Thorough, detailed, well-documented records—have an important role to play in the prevention of abuse. Not only are they important as legal evidence, writing the details of the abuse in medical records in front of the client functions as an act of validation for them.
is important, especially if your client decides to go to the police or seek legal help. They will be required to provide evidence of abuse, and your medical records can help give it, as well as indicate when the violence was reported—essential to developing a chronology of events.
Documentation of abuse should include the following—
Mention the name of the person accompanying the client, and their relationship to them.
Make a note of the chief complaint and description of the abusive event, preferably recorded in verbatim. Details are important, such as “My husband pushed me against the wall.” Nature, time, and location of events should be mentioned.
Write a detailed description of the injuries, including—type, number, size, location, fresh or healed, possible causes, and explanations given. The use of a body map/pictorial representation is encouraged.
Enter in the medical record any health complaints, symptoms, and signs, as you would for any other woman, including a description of her injuries. It may be helpful to note the cause or suspected cause of these injuries or other conditions, including who injured her.
The laboratory reports or radiological studies ordered, medications prescribed, and when the referral was done. If possible, photographs of any physical injuries (if the client permits) and radiological investigations may be obtained.
Documentation should also include, comments on co-existing health conditions; pregnancy, if present; and degree of disability.
Describe the client’s demeanor, indicating, for example, whether she was crying or shaking, or seems angry, agitated, upset, calm, or happy.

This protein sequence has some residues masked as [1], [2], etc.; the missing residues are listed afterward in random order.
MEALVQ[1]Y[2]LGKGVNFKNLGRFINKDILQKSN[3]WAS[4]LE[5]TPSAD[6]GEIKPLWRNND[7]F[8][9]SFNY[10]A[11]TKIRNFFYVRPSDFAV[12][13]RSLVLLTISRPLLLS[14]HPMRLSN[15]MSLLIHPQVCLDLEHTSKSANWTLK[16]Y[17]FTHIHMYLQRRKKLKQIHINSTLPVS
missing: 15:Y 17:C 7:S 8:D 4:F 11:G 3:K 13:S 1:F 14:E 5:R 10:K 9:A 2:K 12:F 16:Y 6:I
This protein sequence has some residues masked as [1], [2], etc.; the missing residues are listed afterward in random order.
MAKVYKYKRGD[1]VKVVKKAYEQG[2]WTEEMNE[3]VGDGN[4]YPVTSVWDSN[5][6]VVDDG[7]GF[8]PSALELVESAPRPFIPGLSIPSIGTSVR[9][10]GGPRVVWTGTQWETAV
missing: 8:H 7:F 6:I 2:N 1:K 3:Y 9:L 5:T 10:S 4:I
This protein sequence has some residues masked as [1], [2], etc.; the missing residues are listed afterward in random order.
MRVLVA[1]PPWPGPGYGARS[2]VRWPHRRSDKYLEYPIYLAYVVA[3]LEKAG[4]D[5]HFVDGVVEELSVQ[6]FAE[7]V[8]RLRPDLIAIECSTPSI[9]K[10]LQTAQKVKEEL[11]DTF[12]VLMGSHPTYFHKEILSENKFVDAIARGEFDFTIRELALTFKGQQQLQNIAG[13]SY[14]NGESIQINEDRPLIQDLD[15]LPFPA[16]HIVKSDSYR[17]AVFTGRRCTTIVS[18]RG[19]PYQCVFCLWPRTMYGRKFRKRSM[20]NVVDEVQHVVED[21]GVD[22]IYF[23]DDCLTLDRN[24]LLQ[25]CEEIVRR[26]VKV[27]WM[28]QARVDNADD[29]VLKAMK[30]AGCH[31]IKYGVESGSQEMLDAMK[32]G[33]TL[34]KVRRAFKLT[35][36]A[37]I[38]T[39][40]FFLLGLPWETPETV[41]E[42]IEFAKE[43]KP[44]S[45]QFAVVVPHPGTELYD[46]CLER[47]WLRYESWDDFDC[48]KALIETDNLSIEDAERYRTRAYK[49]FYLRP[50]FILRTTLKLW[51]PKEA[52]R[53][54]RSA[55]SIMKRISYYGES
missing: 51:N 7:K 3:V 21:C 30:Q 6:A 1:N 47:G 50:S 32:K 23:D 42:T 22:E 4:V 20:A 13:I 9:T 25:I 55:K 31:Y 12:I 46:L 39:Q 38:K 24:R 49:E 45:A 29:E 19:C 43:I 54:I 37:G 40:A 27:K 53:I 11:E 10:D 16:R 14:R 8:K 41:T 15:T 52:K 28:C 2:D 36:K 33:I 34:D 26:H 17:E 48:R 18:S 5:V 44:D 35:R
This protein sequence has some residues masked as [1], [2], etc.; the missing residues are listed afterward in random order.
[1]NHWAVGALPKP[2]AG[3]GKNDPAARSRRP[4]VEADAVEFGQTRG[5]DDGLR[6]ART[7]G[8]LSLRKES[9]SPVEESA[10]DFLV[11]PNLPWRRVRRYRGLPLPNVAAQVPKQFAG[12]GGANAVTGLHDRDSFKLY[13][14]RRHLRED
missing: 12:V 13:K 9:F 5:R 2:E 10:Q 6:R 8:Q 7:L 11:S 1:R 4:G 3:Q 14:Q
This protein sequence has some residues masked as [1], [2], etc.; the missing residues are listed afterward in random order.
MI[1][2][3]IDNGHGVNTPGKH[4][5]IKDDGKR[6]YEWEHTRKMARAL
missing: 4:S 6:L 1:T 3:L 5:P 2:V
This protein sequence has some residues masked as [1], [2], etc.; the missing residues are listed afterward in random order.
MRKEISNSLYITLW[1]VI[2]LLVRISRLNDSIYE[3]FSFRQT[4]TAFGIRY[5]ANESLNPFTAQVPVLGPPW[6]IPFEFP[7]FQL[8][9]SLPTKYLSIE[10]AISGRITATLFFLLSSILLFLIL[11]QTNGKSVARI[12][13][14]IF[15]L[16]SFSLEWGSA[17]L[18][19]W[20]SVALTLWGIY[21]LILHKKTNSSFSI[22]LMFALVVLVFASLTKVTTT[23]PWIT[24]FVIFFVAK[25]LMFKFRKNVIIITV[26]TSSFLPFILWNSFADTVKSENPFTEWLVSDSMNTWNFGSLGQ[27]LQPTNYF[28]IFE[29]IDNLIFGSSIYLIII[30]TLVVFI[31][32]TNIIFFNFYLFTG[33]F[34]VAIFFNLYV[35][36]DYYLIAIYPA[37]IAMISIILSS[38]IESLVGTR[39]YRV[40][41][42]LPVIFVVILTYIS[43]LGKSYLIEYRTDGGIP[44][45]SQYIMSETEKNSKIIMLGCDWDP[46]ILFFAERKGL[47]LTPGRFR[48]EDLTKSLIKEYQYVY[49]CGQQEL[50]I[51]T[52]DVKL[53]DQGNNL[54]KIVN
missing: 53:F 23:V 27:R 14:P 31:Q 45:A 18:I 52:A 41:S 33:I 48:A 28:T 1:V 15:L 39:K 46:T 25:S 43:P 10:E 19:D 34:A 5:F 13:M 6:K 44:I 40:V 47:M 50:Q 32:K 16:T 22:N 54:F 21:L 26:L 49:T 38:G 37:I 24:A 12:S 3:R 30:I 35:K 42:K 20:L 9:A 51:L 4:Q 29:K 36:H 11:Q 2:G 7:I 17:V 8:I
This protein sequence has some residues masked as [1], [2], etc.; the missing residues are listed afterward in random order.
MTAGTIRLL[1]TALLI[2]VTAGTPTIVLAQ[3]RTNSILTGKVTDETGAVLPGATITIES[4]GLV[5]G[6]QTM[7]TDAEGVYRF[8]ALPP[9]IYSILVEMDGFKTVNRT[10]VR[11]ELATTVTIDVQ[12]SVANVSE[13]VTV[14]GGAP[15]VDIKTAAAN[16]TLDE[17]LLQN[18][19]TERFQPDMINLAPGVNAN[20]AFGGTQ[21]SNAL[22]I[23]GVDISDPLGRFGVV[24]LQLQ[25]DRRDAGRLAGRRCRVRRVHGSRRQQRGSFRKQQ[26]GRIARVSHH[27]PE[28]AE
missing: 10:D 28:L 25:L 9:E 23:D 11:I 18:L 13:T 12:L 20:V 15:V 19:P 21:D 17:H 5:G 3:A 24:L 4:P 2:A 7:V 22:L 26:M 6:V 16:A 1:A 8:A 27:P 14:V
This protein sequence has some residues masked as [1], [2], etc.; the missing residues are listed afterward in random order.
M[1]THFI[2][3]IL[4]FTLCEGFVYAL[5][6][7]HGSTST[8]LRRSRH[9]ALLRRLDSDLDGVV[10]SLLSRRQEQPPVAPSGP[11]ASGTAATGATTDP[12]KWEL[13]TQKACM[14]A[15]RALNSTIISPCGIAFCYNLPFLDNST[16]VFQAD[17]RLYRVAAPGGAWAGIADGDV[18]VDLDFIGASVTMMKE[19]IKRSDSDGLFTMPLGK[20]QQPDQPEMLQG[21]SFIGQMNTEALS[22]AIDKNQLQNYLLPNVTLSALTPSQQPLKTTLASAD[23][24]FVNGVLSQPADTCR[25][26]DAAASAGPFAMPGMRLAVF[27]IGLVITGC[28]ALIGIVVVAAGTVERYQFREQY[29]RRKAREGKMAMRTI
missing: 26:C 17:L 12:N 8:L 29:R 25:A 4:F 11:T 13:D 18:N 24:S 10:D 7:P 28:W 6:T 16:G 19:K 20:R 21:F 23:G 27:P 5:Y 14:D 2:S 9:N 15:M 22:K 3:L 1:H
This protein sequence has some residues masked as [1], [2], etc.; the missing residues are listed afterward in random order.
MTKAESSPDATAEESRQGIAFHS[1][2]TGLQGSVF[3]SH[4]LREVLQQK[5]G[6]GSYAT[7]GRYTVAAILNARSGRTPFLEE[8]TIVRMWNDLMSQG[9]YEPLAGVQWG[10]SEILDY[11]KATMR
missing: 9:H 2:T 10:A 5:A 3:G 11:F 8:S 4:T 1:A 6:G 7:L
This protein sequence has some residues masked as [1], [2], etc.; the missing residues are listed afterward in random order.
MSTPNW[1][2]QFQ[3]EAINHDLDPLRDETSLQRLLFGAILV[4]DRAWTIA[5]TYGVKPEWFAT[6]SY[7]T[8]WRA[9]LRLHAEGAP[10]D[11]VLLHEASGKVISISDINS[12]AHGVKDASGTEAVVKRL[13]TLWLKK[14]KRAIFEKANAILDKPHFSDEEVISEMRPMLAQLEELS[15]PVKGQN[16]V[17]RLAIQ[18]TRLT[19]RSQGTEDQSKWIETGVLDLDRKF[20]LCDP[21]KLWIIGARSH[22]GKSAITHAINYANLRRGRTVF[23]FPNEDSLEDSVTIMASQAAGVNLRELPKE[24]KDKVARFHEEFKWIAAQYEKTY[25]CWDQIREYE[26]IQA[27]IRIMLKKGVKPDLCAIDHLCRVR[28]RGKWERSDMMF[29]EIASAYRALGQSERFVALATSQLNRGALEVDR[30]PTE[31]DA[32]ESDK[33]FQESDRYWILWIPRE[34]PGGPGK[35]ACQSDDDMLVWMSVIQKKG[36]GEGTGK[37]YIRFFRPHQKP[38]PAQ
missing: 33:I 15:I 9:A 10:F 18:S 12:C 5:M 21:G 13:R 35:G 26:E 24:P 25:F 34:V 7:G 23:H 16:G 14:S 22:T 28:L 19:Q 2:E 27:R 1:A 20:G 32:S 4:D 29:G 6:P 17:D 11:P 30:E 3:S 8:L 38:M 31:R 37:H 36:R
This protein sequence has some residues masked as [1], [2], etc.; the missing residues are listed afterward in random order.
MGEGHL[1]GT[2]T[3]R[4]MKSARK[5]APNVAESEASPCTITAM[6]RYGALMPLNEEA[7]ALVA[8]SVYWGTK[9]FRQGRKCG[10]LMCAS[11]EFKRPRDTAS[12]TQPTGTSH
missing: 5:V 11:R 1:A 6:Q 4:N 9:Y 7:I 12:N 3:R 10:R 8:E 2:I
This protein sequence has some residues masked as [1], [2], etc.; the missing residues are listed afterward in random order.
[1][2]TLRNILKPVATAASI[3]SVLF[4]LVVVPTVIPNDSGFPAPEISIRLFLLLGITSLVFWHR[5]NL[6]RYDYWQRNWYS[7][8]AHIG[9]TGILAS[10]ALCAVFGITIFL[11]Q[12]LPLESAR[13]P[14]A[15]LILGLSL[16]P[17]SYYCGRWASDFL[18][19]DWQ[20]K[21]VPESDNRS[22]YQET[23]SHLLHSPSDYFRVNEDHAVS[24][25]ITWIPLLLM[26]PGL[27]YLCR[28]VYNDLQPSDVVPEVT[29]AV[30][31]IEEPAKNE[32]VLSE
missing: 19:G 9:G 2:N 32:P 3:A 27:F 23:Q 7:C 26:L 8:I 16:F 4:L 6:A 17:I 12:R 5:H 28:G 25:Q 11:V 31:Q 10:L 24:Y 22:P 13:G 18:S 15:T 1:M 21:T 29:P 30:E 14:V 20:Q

Record the time of day the client comes in for her sessions and, if possible, indicate how much time has elapsed since the abuse occurred. For example, you might write: “The client states that approximately at 11 pm on the night of 10th July 2020, she reported that her husband hit her resulting in bruising near her right eye.”
If the police were called, the name of the investigating officer if possible, and any actions taken after.
Family/social history, including the current living arrangement.
As a mental health practitioner, some of when documenting abuse are—
Write legibly. Computers can help overcome the common problem of illegible handwriting.
Set off the client’s own words in quotation marks, or use phrases like “client states” or “client reports” to indicate that the information recorded reflects the client’s words. Writing “The client was kicked in the abdomen” obscures the identity of the speaker.
Avoid phrases such as “client claims” or “client alleges,” which imply doubt about their reliability. If your observations conflict with the client’s statements, you should record the reason for the difference.
Avoid summarizing a client’s report of abuse in conclusive terms. If language like “The client is a victim of domestic violence,” or “rape” lacks sufficient accompanying factual information, it might not be considered valid in the court.
Be aware of situations where confidentiality may be broken. Be cautious about what you write where, and where you leave the records. For greater confidentiality, some facilities use a code or a special mark to indicate cases of abuse or suspected abuse.
Handling abuse-related trauma in therapy is a series by White Swan Foundation in collaboration with . This series is a guide for mental health practitioners to help survivors of abuse heal with therapy. This series refers to survivors as women, however, we acknowledge that survivors can belong to any identity. The usage of the word "women" has been used to reflect laws that are focused on women as survivors of domestic violence, and other guidelines that are framed keeping women in mind.
Written by Bhumika Sahani, journalist and social worker by training; consultant at Shakti; and Dr Parul Mathur, resident doctor, Department of Psychiatry, NIMHANS
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